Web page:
The air was a little tense as witnesses began testifying at the first open hearing the House Select Committee on Benghazi held on Wednesday.
The five committee Democrats seemed weary of the ongoing debate and stuck to questions about security effectiveness. Lurching forward in their seats at times, the seven committee Republicans looked eager to pick fights and uncover evidence of wrongdoing, somewhere, anywhere.
But the committee didn’t always retread old ground or air new accusations.
Instead, lawmakers spent much of their three-plus-hour hearing pressing witnesses over whether the State Department had revamped its early-warning and emergency response communications in the wake of the 2012 attack on a U.S. special mission in Benghazi that killed a U.S. ambassador and three other Americans.
Some of those requests for the State Department included more Marine detachments for high-risk mission areas, rigorous “tripwires”— diplomatic speak for triggers and warning cables about threats to U.S. installations abroad — and Arabic and Urdu language classes for diplomats and security personnel.
One of the witnesses, Todd Keil, a member of the panel that proposed the recommendations and former assistant secretary with the Department of Homeland Security, said he and other panel members felt “disappointed” with the agency’s failure to follow through with the creation of a high-level State Department chief responsible solely for embassy security overseas.
Another, Greg Starr, assistant secretary for diplomatic security at the State Department and a onetime U.N. undersecretary general, said he felt the State Department had “made tremendous progress” in seeking to fulfill those recommendations.
‘Long History’ of Lessons Not Learned
That didn’t stop lawmakers from bickering or using the facts to pry useful sound bites out of witnesses. Several blasted the State Department for past recommendations that followed terror attacks but never made it into practice.
Early in the hearing, Rep. Susan Brooks (R-Ind.) cited State Department reports that counted more than 500 attacks against U.S. diplomatic facilities in 92 different countries for nearly half a century.
“We seem to have a State Department that has a long history of repeat recommendations,” Brooks said.
“What’s it going to take?” Jordan asked, turning to address chairman Trey Dowdy (R-S.C.). “What’s it going to take for the State Department to implement practices that will save American lives?”
For their parts, Starr and Keil held to positions that the State Department and security and intelligence agencies could only do so much to prevent attacks on American personnel and facilities abroad.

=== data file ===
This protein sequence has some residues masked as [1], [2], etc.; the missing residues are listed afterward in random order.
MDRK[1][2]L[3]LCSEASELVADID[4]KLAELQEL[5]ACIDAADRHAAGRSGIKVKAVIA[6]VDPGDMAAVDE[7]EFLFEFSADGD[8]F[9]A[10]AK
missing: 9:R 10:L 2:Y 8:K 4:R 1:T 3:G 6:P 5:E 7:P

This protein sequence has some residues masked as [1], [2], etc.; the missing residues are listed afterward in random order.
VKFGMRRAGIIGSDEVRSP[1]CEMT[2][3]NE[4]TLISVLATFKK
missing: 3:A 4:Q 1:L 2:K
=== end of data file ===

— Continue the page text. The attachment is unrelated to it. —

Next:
They said U.S. policymakers had to weigh the risks when sending American diplomats and security personnel to some of the world’s most conflict-prone countries.
“We need to ask the question, ‘Why are we in the most dangerous places?’” Starr said. “What is our national interest in being there? Why should we have this high-risk post?”
He added that the State Department is currently reviewing 30 high-risk embassies and special missions around the world to ascertain risk levels.
Cummings: Embassy Security Needs ‘Vigilant’ Congress
Even when the hearing was constructive, lawmakers on both sides seemed to overlook critical information about another challenge that U.S. embassies and facilities sometimes face overseas — namely, an ongoing war on funding for international affairs programs.
Experts say U.S. diplomatic security remains chronically undervalued on Capitol Hill as a share of the total international affairs budget enacted each year.
In releasing their report earlier this year, the Accountability Review Board noted that the attack on the U.S. special mission in Benghazi illustrated how the State Department continues to “struggle to obtain the resources necessary to carry out its work.”Embassy and diplomatic security expenses account for 1/5 of 1% of the entire international affairs budget.
The report’s authors themselves called on Congress to pony up the funds needed to help the State Department “address security risks and meet mission imperatives.”
A look at the administration’s 2015 budget proposal outlines how much of a priority officials make international affairs. Embassy and diplomatic security expenses account for just one-fifth of one percent of the entire $50-billion international affairs budget — a drop in the bucket compared with, say, the $513 billion in defense spending approved by Congress earlier this year for 2015.
According to their most recent proposal, House Republicans would slash foreign and overseas spending even further next year. Rep. Paul Ryan’s (R-Wis.) budget would shrink next year’s international affairs budget to about $39 billion, with a proposal that — if passed as is — would reduce and even outright eliminate the funding for several aid and development and peace-building organizations.
Asked about the need to better fund embassy security, Rep. Elijah Cummings (D-Md.), said in an interview for IVN that Benghazi made the issue a “definite wake-up call.”
Congress has “got to be very vigilant with regard to making sure the State Department has everything it needs,” Cummings added.
Image: U.S. Rep. Trey Gowdy, R-S.C. / AP